Almer S. Tigelaar

A Little Bit of Everything

Puzzle #1: The Student Admission Problem

Background: I will occasionally present a small (mathematical) puzzle here. These are a tribute to the column “Vuiks Verhandelingen”, written by Kees Vuik which regularly appeared in the Dutch PCM Magazine nearly a decade ago. Sometimes I may think of them myself, and sometimes they may come from elsewhere.

Let’s get started: 114 students applied for a specific study, only 100 were eventually admitted by lottery. Among the 114 students were 5 foreign students. However, none of these foreigners were among the 100 that were admitted. Intuitively this seems quite unlikely. But how unlikely is it really? Were the foreigners intentionally not admitted?

Your task: find the probability that the 5 foreign students were left out due to chance. This can be solved with basic knowledge of probability and set theory. First try it yourself, then click below to expand the solution and check your answer.


Tip: if you are not too familiar with mathematical notation, don’t be intimidated by it: it’s just a way to formally write things down, and the notation here should be easy to follow. I’ve added some footnotes to help: hover over them with your mouse-pointer to see an explanation.


We start with some generic definitions:

  • S is the set of all students that applied.
  • F is the subset of S which is foreign.
  • n is the number of students we may select from S (without replacement1).
  • The resulting selection we call set L (where L is a subset of S with cardinality2 n )

Let’s fill out the variables above for this specific case:

  • There are 114 students in total: #S=114
  • Of which 5 are foreigners: F\subset S\wedge#F=5 3
  • We may select 100 students: n=100


What is the probability that we select no foreign student when we choose 100 students out of the 114 that applied? Formal: what is the probability that the intersection of F and L is empty?: P\left(F\cap L=\varnothing\right)


  1. We know that there are \binom{#S}{n} ways4 in which we can select n students from the #S (without replacement).
  2. There are \binom{#F}{k} ways to select k students from the foreign subset.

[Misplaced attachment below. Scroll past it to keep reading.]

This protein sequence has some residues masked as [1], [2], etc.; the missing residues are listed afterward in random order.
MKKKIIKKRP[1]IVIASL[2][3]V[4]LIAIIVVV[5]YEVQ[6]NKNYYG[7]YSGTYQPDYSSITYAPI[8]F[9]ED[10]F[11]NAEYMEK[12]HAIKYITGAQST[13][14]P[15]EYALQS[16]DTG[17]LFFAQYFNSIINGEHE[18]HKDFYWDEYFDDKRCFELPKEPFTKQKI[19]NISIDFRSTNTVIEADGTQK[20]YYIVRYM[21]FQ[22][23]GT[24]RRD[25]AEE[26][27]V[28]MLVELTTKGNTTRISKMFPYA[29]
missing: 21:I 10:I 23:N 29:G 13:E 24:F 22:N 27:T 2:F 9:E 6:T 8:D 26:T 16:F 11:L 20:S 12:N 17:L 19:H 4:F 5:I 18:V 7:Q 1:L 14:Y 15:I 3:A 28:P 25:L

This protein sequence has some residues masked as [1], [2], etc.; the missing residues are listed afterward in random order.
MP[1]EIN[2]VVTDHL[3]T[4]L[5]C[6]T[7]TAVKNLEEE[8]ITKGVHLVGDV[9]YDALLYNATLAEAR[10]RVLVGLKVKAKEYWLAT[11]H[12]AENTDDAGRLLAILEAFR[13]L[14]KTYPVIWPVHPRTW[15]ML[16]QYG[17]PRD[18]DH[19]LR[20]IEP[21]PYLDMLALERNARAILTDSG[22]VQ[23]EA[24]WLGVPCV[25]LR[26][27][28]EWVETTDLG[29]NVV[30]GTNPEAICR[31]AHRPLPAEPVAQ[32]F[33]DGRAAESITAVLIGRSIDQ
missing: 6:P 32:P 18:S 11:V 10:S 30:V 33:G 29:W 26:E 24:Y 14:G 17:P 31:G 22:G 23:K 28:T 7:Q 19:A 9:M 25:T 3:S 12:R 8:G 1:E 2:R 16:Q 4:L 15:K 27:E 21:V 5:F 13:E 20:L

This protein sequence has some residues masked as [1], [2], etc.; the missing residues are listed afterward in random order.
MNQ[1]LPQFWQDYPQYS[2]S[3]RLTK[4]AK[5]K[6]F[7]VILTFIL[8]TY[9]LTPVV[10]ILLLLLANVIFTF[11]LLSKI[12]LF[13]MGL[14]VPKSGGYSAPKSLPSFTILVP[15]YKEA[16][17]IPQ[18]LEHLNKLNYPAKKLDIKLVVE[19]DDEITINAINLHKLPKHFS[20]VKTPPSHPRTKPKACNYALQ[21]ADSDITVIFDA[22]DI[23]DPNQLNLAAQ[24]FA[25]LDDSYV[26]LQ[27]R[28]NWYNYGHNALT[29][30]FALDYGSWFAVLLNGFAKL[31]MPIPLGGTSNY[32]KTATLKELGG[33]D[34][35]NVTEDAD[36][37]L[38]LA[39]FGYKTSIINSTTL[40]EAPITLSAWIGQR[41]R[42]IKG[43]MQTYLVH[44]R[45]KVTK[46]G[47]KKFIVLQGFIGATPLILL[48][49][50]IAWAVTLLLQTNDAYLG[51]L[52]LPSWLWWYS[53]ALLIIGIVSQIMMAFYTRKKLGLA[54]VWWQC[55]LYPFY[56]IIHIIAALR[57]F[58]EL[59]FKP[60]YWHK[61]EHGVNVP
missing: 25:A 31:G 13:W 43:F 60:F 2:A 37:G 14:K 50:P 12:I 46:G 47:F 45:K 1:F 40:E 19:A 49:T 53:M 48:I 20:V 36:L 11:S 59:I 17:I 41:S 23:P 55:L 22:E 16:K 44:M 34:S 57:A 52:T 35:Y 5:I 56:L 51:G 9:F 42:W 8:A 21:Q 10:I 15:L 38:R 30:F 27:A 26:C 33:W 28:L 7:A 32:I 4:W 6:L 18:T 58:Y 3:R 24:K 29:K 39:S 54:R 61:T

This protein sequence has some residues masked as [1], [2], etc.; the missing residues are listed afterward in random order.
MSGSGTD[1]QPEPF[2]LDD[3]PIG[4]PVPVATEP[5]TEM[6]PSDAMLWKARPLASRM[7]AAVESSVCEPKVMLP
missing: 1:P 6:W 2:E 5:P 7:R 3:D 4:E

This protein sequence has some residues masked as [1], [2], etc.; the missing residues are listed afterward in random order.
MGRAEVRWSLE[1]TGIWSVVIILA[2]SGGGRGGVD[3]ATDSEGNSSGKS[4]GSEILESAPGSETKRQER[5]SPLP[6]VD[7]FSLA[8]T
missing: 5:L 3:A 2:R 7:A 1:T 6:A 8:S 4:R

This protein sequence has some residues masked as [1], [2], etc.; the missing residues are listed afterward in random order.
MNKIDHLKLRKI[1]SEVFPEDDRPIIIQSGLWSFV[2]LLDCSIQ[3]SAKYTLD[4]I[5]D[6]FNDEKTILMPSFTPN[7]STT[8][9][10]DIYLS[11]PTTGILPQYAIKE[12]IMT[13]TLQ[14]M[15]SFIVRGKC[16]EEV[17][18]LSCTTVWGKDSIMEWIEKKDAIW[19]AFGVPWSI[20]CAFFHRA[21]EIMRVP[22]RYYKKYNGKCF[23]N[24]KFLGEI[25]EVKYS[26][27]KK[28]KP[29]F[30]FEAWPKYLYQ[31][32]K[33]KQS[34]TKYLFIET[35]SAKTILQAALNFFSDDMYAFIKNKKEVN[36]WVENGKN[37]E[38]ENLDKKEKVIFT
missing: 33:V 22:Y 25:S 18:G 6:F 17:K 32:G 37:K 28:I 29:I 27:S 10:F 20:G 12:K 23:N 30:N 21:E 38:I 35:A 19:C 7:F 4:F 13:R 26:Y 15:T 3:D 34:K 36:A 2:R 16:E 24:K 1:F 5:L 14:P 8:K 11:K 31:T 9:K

3. Given (2) there are \binom{#S-#F}{n-k} ways to select the remaining n - k students.
  4. Combining (1-3) we get:P\left(F\cap L=\varnothing\right)=\frac{\binom{#F}{k}\cdot\binom{#S-#F}{n-k}}{\binom{#S}{n}}

In this last step we effectively state that the probability is the number of ways in which we can select k and n - k students, relative to the total number of possible selections we can make. It is a generic solution for any set sizes, for this specific instance we take the problem specific values and simply substitute them:

P\left(F\cap L=\varnothing\right)=\frac{\binom{5}{0}\cdot\binom{114-5}{100-0}}{\binom{114}{100}}=\frac{\binom{5}{0}\cdot\binom{109}{100}}{\binom{114}{100}}=\frac{\binom{109}{100}}{\binom{114}{100}}\thick\approx1.36\cdot10^{-5}

All the values are as specified in the problem specific definition. The value of k is 0, since we are interested in the probability of selecting 0 students from the Foreign group. We see that the problem simplifies, since \binom{5}{0}=1.

We can conclude that the probability of selecting none of the 5 foreign students is quite low: 0.00136 %

The probability that the lottery was unfair can be deduced from this: P\left(F\cap L\neq\varnothing\right)=1-P\left(F\cap L=\varnothing\right)=1-1.36\cdot10^{-5}=0.9999864

Which is 99.99864%. Indeed, it is very likely that at least one foreign student would have been selected. Hence we can state that it is likely that the lottery applied was unfair in this case and that the probability of a foreign student of being selected must have been much lower than that of a local student, or even zero.


1) This means that the same student can not be selected twice. So, while each student initially has a chance of 1/114 to be picked, after the first pick this will be 1/113, then 1/112, et cetera.

2) A fancy way of saying: size.

3) From left to right: F is a subset of S and there are 5 students in F.

4) This is binomial notation, that should be interpreted as: \binom{n}{k}=\frac{n!}{k!\cdot\left(n-k\right)!}. With:

  • n!=prod_{r=1}^{n}r=n\cdot\left(n-1\right)\cdot\left(n-2\right)\ldots1
  • 0!=1
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